If you are heading for remote and / or cold climates, perhaps the StormBreaker stove from SOTO is the one to take with you, writes Mike Gormley.
The choice of fuel for your camping stove can be a tricky one. Factors such as the general climate of your travel area and, more important perhaps, the availability of the chosen fuel must be considered.
Gas, in convenient and varied size canisters, has become the stove fuel of choice for many, if not most. It is clean, easy and generally totally able to do what we need it to – make a brew and / or heat up our food – and is now also available in mixtures to better accommodate lower ambient temperatures. However, once the area of travel becomes more remote and the ability to drop into a local outdoors supply shop (appropriately Soto or 外 in Japanese translates to Outdoors in English) diminishes, replenishment fuel becomes more of an issue. So, this multi-fuel stove from SOTO of Japan starts to look like a very interesting possibility.
Aptly designated the StormBreaker, it is designed for those that head out into the wilder and possibly colder areas of this planet. The name suggests an association with the much smaller Windmaster, reviewed here a while ago, and indeed there are some similarities but the StormBreaker is more powerful rated at 3500 Watts / 11780 BTUs. These stoves from SOTO are certainly well-engineered; it takes just a few seconds with one in your hand to see that. Less obvious, and on the inside, the detail engineering continues and the likes of the valves are well able to offer fine control.
The box of goodies you get when you purchase the StormBreaker is really everything you need to head away to far-off lands, especially if they are likely to be cold or even Arctic. Just add the fuel of your choice and you are quickly on your way to the first brew. With a pack weight of 443gms and the ability to fold down into very compact elements, StormBreaker is a very ‘packable’ and powerful stove. This stove can be packed into its supplied pouch or divided up to fit into suitable spaces alongside other items in your kit.
The main elements of the stove kit include:-
- The folding stove unit itself. This has the universal connector pipe and bayonet coupling that fits into both the liquid fuel supply or the gas conversion unit. This can be done as you might say ‘on the fly’ to allow a change from gas to liquid fuel if required.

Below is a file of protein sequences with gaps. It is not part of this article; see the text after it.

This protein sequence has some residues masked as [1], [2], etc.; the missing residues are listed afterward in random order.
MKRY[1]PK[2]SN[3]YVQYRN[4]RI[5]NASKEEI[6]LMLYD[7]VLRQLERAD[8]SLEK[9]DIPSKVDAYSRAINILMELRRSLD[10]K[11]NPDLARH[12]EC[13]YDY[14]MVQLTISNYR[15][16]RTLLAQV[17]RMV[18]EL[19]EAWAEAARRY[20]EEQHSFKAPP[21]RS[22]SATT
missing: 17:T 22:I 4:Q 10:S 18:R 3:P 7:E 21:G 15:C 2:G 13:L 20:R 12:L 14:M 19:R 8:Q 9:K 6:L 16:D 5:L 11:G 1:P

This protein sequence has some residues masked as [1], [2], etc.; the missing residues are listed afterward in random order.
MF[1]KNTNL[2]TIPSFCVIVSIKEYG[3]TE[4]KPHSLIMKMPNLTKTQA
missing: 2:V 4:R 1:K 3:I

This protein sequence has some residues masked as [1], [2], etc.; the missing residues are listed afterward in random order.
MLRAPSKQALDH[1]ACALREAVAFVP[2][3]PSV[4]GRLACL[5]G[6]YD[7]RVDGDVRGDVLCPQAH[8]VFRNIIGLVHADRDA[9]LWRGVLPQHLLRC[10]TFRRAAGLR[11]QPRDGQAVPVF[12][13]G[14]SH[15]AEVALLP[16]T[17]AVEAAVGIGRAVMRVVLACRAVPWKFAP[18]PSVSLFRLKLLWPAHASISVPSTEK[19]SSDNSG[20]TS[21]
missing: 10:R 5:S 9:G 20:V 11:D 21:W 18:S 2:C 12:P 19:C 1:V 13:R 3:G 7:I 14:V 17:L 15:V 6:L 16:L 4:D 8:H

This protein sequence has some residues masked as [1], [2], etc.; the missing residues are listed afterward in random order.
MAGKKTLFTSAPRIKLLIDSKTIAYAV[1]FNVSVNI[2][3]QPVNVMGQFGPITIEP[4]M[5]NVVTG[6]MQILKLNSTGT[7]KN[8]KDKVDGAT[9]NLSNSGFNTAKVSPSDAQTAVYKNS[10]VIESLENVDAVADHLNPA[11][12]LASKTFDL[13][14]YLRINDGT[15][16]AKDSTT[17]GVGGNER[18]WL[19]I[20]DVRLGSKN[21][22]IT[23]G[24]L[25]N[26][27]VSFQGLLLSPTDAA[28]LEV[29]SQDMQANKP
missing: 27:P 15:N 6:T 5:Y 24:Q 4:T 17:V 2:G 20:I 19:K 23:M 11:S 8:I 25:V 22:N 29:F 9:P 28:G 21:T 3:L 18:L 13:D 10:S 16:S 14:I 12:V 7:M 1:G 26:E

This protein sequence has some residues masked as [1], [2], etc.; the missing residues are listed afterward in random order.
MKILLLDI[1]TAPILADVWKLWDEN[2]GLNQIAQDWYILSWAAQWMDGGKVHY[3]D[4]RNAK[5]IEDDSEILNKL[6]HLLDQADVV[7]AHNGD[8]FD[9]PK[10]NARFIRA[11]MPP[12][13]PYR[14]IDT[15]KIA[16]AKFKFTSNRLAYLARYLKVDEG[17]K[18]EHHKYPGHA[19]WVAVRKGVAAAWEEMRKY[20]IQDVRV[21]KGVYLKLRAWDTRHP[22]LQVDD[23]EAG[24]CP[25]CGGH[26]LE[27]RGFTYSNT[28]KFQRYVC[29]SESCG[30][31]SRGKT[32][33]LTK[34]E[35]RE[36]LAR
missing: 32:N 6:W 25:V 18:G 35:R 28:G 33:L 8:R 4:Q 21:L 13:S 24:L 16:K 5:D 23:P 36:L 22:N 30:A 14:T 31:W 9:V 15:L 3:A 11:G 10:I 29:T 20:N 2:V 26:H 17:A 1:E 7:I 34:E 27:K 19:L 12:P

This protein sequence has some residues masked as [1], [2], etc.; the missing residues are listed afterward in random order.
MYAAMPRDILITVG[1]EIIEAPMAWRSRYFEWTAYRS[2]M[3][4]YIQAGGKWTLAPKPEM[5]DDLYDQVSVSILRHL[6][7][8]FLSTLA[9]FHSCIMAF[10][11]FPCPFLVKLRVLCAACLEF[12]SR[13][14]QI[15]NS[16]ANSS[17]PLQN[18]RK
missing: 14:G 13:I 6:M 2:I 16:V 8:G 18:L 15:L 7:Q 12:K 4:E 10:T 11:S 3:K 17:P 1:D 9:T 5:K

- The gas conversion unit, into which a standard gas canister is screwed, can accommodate any size cartridge. This has its own folding legs and control valve. Worthy of note the canister is inverted so to feed liquid gas to the stove, which is preferable in very cold ambient conditions. The liquid is then converted into gas in the generator unit. Doing things this way gives you full performance even as the gas level reduces until empty.
- The fuel bottle comes with a spare screw cap to enable it to be transported without the pump assembly attached. This also means you can carry a spare or two if in more remote areas or when a lot of cooking needs to be done. This has a real advantage in that you do not have to transfer fuel into the stove when ‘in camp’. Much more convenient, less messy and importantly much safer.
On the subject of safety. Particularly important when in remoter places, safety is paramount. A stove with a pot of boiling water can do a lot of harm. Just imagine a scalded hand on a high snowy mountain! The setup of the StormBreaker is probably as safe as you can get. Stoves that stack the fuel, then the stove and then the pot on top, have to be inherently unstable with a high centre of gravity. All too easy to get knocked over especially when on ‘mother earth’ or snow. The setup of the StormBreaker allows for a much lower CoG. The three legs fold out to give a good base and they also have serrated tops where the pot sits. These will cater for small or larger pots. The fuel source, whether gas or liquid, is set on its own away from the stove itself. About 30cm or one foot distant. Importantly, the control valve for both is on the fuel source so your hands are well away from the heat and, more importantly if things boil over, and we have all been there, you can turn the heat off without risk of getting scalded! The pump and control unit that screws into the pressure fuel bottle is where a lot goes on; pump, control valve, pressure indicator, feed pipes from the fuel bottle and bayonet connector.
Also supplied is a basic tool kit with some useful spares included. The stove operation for gas is straightforward enough using a conventional gas canister. If using the wet fuel system, it is a little more involved. There are a number of ‘wet fuels’ that can be used with the StormBreaker. Unleaded petrol – this can include aviation petrol or White Fuel which can be known as Coleman fuel or Naphtha – which are commonly used by the military such as the Royal Marines on winter deployments. This makes the StormBreaker a pretty flexible stove to take on your wider and more adventurous travels especially to colder areas of this planet.
There will be many places where gas canisters cannot be found but in general, petrol can be acquired almost everywhere and is generally the cheaper option overall. And you don’t hear that very often, in the UK for sure. Certainly, if I were heading off on a multi-day expedition where the refuel supply was uncertain, this would be a very strong contender for the stove of choice.
New Heights of Bonnybridge, who distribute the SOTO range (and also Blå Band meals) in the UK have offered JOINT-FORCES.com readers with a UK / BFPO address a special discount of 20% if bought through their e-commerce site. Just go to the SOTO StormBreaker page, [Add To Basket] and enter the coupon code COM 21 at checkout. This offer is valid until Wednesday 15th December, unless stocks run out before this.
[images © Mike Gormley]